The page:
The full moon last night was a Blue Moon (as in the phrase ‘once in a blue moon’). I have used that expression since I first heard it from my grandmother when I was a little girl and I even know what it means. It is the second full moon in a calendar month. Well, it is…and it isn’t. As it turns out, the older meaning is the third full moon in an astronomical season with four full moons. (To make matters just the teeniest bit more exciting – or confusing – the Blue Moons that occur under these two different definitions don’t actually coincide.) A Blue Moon is a rare, and not completely predicable event. They happen about once every three years. If you are talking about the second full moon in a calendar month, the last one was August 2012 and the next one will be January 2018. Or, if you are describing the third full moon in an astronomical season, the last one was in August 2013 and the next will be in May 2016. By the second definition, last night was not actually a Blue Moon at all. [And we wonder why we end up misunderstanding one another –]
But I suddenly found myself wondering about the ‘blue’ part of that phrase because Blue doesn’t actually mean blue. Although the color blue does happen occasionally. According to many sources, the last recorded discernibly blue moon was in 1950 and was only visible in Scotland. It seems that the forest fires burning in Alberta, Canada, that year caused a dust cloud that drifted over the northern UK and made the second full moon in September actually look blue. [Other sources suggest that the last blue Blue Moon was in 1983 after the eruption of El Chichon in Mexico, or in 1980 after the eruption of Mount St Helens, or in 1991 after the eruption of Mount Pinatubo. Everyone agrees that Krakatoa caused literal blue moons for almost two years after it erupted in 1883, and 1885 actually had two Blue Moons in one year – January and March – although all of the moons were bluish that year until the dust finally settled. Which, if you are talking about Blue Moons can get really really really confusing.]
It turns out that ‘blue’ in Blue Moon is probably a corruption of belewe – a Latin word meaning ‘betrayer’ and it is a theological term rather than an astronomical one, from a time when communication across long distances was not easy or quick. The formula for calculating the date of Easter was set in 325 by the Council of Nicea to be the Sunday following the full moon on or following the vernal equinox. The beginning of Lent was calculated backwards from Easter, but an extra, unpredictable full moon would ‘betray’ people into celebrating at the wrong time (G-d forbid!) So it was called a ‘betrayer moon’ (a belewe moon) by clerical authorities.
Personally, I am enchanted that one of them fell on the seasonal cusp between Beltane and Lughnasadh this year because I am about to return from what has felt like four months of liminal time to ‘normal’ time…and I am aware that I can use a gentle reminder to be alert to the events and experiences in my life that happen rarely and unpredictably. In fact, when I actually think about it, it turns out that ‘rare and unpredictable’ applies to most – if not all – of the moments of any life.
Four days ago, my beloved and I celebrated our 30th wedding anniversary. The next day, I wished my brother-in-law a happy birthday. A week earlier, I had spent the night in my father’s new home for the first time. Yesterday afternoon, we had tea with our neighbors from our years as co-ministers (five Blue Moons ago.) Last night I had dinner with friends I have not seen in almost 6 years (two Blue Moons). In four days, we will be flying back to Denver and opening the door to our home for the first time since April 9. Between now and then, we will participate in another birthday, wander the byways of western Massachusetts, visit my 97 and 98 year old aunt and uncle, put one of the poppies from the amazing British art installation honoring the 100th anniversary of WWI at my grandfather’s grave… The point is, it isn’t just once in a Blue Moon that something noteworthy happens. These are weekly, daily, hourly events. They are the harvest bounty of an intentional life.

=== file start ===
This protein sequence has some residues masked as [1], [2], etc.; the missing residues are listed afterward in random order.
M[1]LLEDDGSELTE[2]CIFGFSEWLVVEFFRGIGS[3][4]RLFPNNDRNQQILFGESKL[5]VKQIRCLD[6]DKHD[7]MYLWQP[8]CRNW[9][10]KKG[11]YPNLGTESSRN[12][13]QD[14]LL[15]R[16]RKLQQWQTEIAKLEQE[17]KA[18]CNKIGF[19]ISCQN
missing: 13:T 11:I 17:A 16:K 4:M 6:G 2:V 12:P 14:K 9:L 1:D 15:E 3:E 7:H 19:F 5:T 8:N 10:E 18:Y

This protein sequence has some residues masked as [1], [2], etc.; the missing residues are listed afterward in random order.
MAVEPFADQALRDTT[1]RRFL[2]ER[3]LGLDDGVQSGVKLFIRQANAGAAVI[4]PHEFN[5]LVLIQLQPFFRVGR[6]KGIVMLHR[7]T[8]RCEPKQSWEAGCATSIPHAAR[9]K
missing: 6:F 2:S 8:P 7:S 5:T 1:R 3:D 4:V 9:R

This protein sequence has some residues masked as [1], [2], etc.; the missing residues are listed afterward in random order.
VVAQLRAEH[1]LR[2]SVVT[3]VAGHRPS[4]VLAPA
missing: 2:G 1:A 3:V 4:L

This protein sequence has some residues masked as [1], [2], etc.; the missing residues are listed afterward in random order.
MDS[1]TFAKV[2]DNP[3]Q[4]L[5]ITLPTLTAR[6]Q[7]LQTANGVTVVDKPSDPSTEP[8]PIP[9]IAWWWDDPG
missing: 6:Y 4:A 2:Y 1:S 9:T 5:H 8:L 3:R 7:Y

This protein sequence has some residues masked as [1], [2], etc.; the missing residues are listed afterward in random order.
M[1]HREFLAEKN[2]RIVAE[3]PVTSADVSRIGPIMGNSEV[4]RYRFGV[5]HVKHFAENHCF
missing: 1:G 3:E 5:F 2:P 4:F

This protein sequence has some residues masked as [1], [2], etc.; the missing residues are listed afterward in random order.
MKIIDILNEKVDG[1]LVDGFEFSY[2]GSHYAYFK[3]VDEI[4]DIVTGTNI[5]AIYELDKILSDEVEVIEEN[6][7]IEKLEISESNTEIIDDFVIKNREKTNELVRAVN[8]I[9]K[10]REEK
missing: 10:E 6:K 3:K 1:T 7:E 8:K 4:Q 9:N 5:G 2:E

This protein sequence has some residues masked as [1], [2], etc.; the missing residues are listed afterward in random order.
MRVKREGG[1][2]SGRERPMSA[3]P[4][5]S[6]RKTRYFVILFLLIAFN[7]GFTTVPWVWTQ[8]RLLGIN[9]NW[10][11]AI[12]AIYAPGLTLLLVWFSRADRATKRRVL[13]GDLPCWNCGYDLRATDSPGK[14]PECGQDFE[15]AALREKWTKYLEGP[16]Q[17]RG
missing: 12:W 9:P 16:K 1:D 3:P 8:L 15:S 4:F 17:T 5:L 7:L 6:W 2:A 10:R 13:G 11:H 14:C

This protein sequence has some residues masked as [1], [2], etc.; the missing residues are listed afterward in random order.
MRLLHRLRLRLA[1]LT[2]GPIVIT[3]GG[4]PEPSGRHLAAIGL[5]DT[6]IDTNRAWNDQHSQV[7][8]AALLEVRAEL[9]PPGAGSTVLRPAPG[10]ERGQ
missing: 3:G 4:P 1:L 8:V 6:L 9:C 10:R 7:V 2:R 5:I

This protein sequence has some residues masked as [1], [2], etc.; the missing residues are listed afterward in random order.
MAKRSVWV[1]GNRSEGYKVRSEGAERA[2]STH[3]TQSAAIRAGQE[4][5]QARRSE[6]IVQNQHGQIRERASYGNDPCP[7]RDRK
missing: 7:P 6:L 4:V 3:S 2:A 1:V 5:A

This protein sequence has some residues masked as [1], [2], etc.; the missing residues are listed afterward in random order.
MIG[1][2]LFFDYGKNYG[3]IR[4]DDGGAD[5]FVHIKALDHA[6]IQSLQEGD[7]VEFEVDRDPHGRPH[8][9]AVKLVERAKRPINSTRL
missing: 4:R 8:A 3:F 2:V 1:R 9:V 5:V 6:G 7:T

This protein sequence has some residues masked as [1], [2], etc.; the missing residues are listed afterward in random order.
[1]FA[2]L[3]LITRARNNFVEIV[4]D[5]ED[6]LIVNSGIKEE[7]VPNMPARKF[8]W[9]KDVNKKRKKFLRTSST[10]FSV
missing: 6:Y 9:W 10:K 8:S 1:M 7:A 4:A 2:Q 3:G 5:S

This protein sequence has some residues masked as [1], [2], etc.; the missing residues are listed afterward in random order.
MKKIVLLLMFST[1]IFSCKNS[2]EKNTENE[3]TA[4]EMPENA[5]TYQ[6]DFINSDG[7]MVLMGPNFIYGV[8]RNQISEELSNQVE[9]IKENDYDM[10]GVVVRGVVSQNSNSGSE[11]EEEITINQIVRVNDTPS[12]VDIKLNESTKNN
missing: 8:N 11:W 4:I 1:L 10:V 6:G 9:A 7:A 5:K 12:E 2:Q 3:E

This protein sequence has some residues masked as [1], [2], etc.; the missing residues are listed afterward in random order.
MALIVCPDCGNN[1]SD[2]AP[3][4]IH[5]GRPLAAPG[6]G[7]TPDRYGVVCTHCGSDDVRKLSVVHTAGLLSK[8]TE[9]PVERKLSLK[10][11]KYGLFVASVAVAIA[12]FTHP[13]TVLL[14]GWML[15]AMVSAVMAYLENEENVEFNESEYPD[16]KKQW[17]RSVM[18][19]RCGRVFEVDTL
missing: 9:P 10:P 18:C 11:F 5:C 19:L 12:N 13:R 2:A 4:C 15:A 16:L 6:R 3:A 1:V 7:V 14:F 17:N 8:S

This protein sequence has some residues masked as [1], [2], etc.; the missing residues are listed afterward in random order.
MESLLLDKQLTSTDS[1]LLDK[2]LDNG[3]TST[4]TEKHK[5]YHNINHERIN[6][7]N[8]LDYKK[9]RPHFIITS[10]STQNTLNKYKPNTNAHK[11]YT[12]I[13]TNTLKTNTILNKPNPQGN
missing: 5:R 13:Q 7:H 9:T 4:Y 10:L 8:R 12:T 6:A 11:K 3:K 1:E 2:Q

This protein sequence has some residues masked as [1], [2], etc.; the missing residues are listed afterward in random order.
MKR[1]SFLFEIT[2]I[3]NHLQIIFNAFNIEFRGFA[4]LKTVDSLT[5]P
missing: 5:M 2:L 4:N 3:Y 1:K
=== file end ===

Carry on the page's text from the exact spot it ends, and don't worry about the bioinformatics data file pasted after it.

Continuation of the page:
I am not sure it is humanly possible to focus fully on each such moment; there are so many and they come so fast that the circuits in our brain would overload. Perhaps we are creatures designed to go through life like a stone skipping across the surface of a lake, dipping into contact with the divine currents only briefly before lifting off again…until the moment comes when we sink into that presence finally able, perhaps, to stand so much joy and awe and wonder.
But one of the bits of wisdom I seem to have distilled from this sabbatical time is that it doesn’t matter which nanoseconds we ‘skip’ though – every single one of them is as rare as a Blue Moon. Every single one is a unique gift: a taste, a texture, a sound, a smile, a hug, a word, a laugh, a gasp of ecstasy, a prick of tears, a stab of grief, the comfort of love.
This Lughnasadh I hope to live that wisdom with just a little more awareness than last Lughnasadh. I hope to appreciate the abundance of temporal life just a little more fully. I hope to be just a little more generous in sharing my wonder, my joy, my amazement with others.
Text © 2015, Andrea La Sonde Anastos
Photos © 2015 Immram Chara, LLC
NOTE: In honor of the changing season, the slider on my home page changed and I added some new photos to the blog slider, too. Shortly after I get back to Denver, I will be reopening my Etsy shop. And watch for the give-away mid-Season. (You may want to start compiling a list of your friends and family who might be interested in subscribing to my blog.)